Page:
Connection is an important part of the athletic training profession, and NATA understands that. To better provide members with the resources they need, NATA has facilitated a multitude of opportunities for members to grow their network, land a job and foster a real connection with other ATs in the community.
The NATA Mentor Match Program, an exclusive NATA member benefit on Gather, is the place to facilitate mentor-mentee relationships and connect ATs. There currently are more than 200 members, and counting, in the program. One of the matches made this year was between Anna Sedory, MS, LAT, ATC, and Karina Gonzalez, MS, LAT, ATC.
Gonzalez is currently in the secondary school setting and working on her doctorate in athletic training; however, Gonzalez is wanting to work in the same setting as Sedory – public safety. Sedory has worked in this setting for over 10 years, and as the Fairfax County Police Department AT and director of injury care and prevention, Sedory’s first-hand experiences and expertise with public safety officers provides Gonzalez with an extensive amount of insight and knowledge.
Gonzalez first read about Sedory in the June NATA News Built for This article, which discussed how Sedory sped up the recovery time for a police officer. When Gonzalez applied for the Mentor Match Program, she saw Sedory was available as a mentor and contacted her.
It was great to see Sedory as a mentor because Gonzales had just finished reading about her in NATA News, and Sedory is doing what Gonzalez wants to pursue in the near future, making her the perfect fit for the mentorship relationship, Gonzalez said.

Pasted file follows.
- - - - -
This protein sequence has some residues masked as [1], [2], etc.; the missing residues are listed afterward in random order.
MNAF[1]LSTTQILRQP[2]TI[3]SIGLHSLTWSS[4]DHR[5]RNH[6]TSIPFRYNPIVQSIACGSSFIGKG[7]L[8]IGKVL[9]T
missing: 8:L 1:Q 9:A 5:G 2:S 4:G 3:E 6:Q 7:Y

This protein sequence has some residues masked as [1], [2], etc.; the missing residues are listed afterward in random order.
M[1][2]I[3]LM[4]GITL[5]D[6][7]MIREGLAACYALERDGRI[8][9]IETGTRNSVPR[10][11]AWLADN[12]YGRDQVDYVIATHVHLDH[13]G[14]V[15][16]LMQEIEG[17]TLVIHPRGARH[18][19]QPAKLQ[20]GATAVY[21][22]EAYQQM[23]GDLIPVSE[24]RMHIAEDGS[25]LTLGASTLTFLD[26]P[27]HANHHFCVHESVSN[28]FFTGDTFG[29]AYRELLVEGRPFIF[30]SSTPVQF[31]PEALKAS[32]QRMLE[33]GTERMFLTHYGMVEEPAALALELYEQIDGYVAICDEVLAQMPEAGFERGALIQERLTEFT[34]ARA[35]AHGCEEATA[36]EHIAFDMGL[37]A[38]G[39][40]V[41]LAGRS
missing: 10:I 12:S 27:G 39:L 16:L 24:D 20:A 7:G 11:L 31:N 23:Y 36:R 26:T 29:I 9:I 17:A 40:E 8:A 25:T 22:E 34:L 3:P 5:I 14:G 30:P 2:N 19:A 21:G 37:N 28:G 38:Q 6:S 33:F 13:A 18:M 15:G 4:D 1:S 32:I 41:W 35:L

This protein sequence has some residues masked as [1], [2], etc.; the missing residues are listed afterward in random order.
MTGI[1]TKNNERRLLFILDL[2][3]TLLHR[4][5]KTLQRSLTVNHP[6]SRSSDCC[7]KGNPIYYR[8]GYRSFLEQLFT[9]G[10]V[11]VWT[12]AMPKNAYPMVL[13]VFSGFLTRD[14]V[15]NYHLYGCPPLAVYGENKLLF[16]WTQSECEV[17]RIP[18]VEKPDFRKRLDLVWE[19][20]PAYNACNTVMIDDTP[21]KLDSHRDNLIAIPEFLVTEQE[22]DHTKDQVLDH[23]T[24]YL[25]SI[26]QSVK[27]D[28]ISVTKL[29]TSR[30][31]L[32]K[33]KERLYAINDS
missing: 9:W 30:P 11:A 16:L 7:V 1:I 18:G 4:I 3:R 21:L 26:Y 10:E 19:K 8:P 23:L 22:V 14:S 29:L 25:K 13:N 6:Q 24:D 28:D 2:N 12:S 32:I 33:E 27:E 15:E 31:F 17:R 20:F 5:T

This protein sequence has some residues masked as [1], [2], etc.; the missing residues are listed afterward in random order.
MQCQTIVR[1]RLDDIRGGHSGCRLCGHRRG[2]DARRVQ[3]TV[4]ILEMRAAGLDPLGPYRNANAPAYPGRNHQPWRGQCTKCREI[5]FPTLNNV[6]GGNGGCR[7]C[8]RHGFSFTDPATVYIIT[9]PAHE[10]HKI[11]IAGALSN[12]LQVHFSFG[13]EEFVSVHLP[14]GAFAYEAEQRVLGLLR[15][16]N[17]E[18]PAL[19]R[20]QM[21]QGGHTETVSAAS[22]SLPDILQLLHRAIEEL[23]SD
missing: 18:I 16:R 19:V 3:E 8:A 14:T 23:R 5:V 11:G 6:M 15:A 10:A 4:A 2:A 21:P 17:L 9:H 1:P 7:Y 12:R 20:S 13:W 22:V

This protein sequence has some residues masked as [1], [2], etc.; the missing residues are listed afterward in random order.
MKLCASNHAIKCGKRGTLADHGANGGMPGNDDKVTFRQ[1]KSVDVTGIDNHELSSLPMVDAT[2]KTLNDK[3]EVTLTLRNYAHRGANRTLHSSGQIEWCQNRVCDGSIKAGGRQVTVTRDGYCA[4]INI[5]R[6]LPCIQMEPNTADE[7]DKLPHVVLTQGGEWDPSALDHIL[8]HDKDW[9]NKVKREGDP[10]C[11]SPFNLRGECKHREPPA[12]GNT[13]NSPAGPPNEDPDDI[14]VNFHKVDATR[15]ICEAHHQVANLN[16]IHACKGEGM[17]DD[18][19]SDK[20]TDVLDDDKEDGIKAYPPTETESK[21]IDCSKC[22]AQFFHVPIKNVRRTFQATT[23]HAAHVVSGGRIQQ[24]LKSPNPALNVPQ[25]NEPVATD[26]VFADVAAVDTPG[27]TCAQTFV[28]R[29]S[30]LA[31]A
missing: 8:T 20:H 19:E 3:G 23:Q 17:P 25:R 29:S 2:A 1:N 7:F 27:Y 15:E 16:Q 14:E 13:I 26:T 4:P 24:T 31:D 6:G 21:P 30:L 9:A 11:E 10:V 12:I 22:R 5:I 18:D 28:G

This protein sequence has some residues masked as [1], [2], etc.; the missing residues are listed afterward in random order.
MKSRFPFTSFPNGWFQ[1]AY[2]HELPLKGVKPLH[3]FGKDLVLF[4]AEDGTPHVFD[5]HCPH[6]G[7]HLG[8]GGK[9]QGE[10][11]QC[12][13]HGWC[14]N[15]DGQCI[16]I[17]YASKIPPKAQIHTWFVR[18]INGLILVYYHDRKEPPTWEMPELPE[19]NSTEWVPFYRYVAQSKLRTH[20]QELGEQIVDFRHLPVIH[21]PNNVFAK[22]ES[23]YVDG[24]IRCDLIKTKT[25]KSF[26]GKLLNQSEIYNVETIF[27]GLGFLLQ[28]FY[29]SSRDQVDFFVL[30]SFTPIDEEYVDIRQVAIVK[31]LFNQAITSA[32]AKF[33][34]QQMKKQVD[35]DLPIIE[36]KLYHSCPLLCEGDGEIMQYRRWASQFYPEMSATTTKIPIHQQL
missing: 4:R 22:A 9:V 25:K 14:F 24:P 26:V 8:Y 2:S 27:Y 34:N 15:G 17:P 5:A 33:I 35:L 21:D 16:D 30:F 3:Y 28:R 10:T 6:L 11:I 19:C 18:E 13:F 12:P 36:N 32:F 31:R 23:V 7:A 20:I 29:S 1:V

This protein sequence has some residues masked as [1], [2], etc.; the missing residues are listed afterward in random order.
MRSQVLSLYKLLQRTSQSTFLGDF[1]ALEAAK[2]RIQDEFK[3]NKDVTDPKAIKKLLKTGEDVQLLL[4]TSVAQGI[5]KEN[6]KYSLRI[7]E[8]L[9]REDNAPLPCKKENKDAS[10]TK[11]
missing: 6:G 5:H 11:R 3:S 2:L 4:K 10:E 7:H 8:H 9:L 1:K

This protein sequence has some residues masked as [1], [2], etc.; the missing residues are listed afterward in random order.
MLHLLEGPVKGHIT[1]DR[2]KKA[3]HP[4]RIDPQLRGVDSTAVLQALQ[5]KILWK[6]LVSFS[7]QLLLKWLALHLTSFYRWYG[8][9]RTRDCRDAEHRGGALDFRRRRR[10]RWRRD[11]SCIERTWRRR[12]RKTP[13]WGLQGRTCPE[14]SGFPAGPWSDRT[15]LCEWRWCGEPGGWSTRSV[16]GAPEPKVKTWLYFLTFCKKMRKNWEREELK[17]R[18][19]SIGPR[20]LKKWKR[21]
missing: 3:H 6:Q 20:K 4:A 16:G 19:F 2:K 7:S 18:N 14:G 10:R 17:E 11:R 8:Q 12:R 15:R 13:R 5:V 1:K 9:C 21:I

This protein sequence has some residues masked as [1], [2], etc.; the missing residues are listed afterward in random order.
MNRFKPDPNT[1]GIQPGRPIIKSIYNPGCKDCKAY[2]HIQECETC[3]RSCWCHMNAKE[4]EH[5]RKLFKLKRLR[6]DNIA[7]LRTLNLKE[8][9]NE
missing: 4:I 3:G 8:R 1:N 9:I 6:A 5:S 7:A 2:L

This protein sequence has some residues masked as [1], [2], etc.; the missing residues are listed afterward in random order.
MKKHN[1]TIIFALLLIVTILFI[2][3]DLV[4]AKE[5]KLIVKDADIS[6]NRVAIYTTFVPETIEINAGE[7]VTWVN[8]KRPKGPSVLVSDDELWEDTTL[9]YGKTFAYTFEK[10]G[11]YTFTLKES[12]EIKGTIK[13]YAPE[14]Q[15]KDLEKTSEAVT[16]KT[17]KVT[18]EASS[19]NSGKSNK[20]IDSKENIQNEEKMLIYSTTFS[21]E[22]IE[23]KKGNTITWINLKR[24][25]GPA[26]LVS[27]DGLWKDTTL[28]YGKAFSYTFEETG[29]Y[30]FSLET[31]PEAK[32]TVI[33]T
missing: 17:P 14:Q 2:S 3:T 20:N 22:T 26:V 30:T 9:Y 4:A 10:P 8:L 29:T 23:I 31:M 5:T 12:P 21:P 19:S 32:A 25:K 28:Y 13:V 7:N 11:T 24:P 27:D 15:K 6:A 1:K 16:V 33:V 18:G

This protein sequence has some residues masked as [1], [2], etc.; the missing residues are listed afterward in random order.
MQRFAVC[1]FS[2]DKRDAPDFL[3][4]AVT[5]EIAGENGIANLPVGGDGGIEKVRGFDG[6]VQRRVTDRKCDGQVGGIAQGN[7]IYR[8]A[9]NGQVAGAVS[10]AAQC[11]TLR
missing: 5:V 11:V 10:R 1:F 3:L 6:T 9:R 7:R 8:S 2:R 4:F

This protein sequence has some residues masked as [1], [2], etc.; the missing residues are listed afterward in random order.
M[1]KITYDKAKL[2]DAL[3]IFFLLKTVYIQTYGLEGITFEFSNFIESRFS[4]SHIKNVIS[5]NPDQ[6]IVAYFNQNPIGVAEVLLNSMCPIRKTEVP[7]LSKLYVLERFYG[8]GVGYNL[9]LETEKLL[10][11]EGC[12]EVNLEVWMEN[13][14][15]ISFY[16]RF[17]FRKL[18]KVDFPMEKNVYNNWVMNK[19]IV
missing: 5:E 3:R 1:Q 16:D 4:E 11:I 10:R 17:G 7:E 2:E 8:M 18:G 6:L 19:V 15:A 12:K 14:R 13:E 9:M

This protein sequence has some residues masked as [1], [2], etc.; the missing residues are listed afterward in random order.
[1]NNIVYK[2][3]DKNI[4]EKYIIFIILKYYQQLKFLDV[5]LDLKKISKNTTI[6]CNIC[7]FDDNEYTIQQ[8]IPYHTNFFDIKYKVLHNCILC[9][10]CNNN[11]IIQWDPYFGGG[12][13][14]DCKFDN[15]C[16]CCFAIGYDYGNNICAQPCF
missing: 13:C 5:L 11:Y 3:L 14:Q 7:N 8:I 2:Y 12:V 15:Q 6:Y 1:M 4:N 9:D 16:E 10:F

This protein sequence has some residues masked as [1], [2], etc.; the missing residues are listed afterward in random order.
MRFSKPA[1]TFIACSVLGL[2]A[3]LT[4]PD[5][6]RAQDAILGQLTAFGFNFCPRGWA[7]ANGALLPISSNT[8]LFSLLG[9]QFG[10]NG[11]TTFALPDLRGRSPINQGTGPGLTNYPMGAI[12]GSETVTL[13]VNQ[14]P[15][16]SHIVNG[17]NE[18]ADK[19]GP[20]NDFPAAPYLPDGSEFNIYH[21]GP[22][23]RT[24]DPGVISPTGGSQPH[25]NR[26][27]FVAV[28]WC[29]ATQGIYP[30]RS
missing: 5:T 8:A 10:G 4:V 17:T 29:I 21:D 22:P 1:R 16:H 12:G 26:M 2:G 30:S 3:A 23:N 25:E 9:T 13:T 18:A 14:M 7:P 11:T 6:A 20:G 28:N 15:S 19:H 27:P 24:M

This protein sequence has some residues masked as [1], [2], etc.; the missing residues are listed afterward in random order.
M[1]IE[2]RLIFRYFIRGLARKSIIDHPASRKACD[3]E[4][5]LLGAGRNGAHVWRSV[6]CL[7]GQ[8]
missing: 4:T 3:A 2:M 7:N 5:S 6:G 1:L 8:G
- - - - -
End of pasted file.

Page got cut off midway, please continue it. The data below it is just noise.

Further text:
NATA spoke with Gonzalez and Sedory to see how their new mentor-mentee relationship has flourished since connecting this fall.
Why did you decide to apply to the NATA Mentor Match Program? Have you been in a mentor-mentee relationship before?
Anna Marie Sedory: While I’ve been fortunate to be mentored by many great ATs throughout my career, and I’ve served as a preceptor to many athletic training students, I hadn’t been in a formal mentoring relationship prior to this summer.
Using Gather as a launching place for mentoring relationships is a great innovation, and I wanted to support the initiative. Students, younger professionals and career changers are often curious about the public safety setting; I usually only have the opportunity to answer questions via email and during college class visits. A formal mentoring relationship seemed like a better opportunity to connect with someone over their specific questions and needs.
Karina Gonzalez: This is my first mentor-mentee relationship. While getting my doctorate in athletic training, I was encouraged to find a mentor and reach out and start the networking process. When looking into different possible mentors, I went to NATA and found Anna. It’s still relatively new, but it’s going well. She’s definitely someone I can relate to and easy to talk to and open up to.
What has your mentorship relationship experience been like so far?
Sedory: It’s been great so far! Juggling schedules and time zones is tough, but we’ve figured out a rhythm and have spoken over the phone and via Zoom.